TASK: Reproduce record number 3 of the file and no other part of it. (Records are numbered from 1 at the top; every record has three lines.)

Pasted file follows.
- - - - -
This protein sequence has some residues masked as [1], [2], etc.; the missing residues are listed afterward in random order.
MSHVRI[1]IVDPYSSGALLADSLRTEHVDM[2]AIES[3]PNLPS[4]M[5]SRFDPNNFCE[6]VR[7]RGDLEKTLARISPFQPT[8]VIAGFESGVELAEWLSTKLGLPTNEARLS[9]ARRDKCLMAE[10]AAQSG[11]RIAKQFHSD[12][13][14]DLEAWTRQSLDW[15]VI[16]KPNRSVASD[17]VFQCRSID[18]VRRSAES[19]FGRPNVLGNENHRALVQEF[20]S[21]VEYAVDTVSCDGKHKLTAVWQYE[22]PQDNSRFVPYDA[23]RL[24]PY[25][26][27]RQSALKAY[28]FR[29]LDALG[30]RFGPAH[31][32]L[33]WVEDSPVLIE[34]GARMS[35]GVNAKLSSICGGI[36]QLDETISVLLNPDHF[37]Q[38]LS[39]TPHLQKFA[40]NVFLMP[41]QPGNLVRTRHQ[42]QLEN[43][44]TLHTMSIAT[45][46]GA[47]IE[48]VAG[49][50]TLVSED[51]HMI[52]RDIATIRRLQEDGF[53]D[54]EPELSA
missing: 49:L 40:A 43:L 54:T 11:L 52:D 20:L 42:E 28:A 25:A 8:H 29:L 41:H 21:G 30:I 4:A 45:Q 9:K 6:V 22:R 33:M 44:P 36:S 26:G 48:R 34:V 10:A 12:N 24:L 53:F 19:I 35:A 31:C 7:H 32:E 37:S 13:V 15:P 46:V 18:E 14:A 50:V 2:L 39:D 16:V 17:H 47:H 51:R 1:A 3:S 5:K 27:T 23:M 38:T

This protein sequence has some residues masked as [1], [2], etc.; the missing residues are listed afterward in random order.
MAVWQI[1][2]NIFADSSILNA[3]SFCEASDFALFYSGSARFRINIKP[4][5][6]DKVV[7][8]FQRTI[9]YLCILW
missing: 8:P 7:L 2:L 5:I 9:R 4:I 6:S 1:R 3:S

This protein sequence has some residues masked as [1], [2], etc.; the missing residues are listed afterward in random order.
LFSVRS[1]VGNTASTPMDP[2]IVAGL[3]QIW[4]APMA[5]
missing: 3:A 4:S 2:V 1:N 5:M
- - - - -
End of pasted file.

This protein sequence has some residues masked as [1], [2], etc.; the missing residues are listed afterward in random order.
LFSVRS[1]VGNTASTPMDP[2]IVAGL[3]QIW[4]APMA[5]
missing: 3:A 4:S 2:V 1:N 5:M